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  1. #1
    Dean Taylor's Avatar
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    re: processing 35mm film--getting it onto the spool

    hi all--

    student question: how does it happen that the film winds into the spool with enough space between the turns so that enough developer (fixer, etc.) reaches all the emulsion? Or, said another way--is it an ongoing issue that film DOES, in fact, all too often touch the wind ahead/behind and, thus, keep enough developer from reaching the surface?

    Are there any particular tanks/spools to be avoided or sought?

    thank you

    Dean Taylor

  2. #2

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    If it's properly on the spool, the spool keeps the adjacent winds of film far enough apart. The entire trick is to get it on the spool properly :-) A time-honored technique, regardless of what kind of reel you use, is to take a length of scrap film (or some old uncut negatives) and practice loading the spool in the light until you're confident you can do it in the dark.

    My favorite spools, and I'm not alone, are the Hewes stainless steel ones. The trick with loading SS reels properly is getting the end of film down at the center squarely centered and started correctly. The Hewes design makes that almost too easy. Then it's just a matter of getting good at slightly bowing the film as it walks onto the spool as you turn it.

    Duncan

  3. #3

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    Dear Dean,

    As Duncan said, if you're going to use stainless steel reels, you're going to have to practice. Those that get the hang of it swear by them.

    Neal Wydra

  4. #4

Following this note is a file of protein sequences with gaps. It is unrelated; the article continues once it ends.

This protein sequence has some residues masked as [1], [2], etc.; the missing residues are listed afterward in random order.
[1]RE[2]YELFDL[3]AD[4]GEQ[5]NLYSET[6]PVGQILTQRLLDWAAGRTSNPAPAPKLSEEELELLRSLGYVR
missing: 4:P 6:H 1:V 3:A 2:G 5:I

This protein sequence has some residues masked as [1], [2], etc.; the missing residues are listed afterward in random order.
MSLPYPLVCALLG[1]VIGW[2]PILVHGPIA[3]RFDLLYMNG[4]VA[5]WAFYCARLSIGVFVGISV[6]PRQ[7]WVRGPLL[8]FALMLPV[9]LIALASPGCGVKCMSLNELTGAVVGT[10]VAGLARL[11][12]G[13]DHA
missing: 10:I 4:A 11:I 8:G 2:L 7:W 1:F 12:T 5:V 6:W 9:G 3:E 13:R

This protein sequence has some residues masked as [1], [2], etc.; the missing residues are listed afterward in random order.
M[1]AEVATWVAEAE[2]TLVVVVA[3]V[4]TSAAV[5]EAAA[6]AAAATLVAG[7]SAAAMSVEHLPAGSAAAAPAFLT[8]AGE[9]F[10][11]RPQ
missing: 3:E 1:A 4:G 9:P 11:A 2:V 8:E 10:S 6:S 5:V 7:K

holmburgers's Avatar
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    Alternatively, the Paterson plastic reels, the ones with the big plastic "landing-zone" (as I will refer to it as) are nearly fool-proof and ideal for beginners. You get it started and then just twist it back and forth.

    I use both types depending on how many rolls I've got to do at once.

  5. #5

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    Quote Originally Posted by Neal View Post
    Those that get the hang of it swear by them.
    And everyone else swears at them. At least, I did, until I got the Hewes reels. They're more expensive, even used (when you can get them) but totally worth it. Much easier to use than anything else I've tried.

  6. #6

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    MANY years ago, I used a type of reels where film gets wound into a plastic reel with a clear plastic tape in between. In this type of reels, you wind this tape and the film together into a reel without groves. Dimples on the tape keeps it from touching the film.

    I had, on few occasions, had inconsistent development - and thought it was because not enough chemical was reaching the film.

    With stainless steel reels that I use now, I never have such issues.
    Develop, stop, fix.... wait.... where's my film?

  7. #7
    fotch's Avatar
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    What ever you choose, you need a scrap roll to practice with. Generally, an old expired roll of film of the size (35mm, 120, etc). Practice makes perfect and will help you avoid being frustrated when you are trying to develop you film.

    Good Luck.
    Items for sale or trade at www.Camera35.com

  8. #8
    Rick A's Avatar
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    The grea tthing about plastic "self-winding" reels is you don't have to remove the film from the cassette first. Do not rewind the leader back into the cassette, then just pull enough film back out to clip the end square then insert into the loading ramps until it catches in the pawls, turn off the lights and wind the film onto the reel. When you reach the end, clip the film free of the cassette, finish spooling and drop the reel into the tank and close it up. Now you can turn the lights back on and process.
    Rick A
    Argentum aevum

  9. #9

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    make sure when you practice you close your eyes and turn the room lights off
    it really helps a lot

  10. #10

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    John,

    To this day, I go into darkroom and CLOSE MY EYES when I load the film. Otherwise, it feels wrong. My fingers get more sensitive when I close my eyes. True story.
    Develop, stop, fix.... wait.... where's my film?

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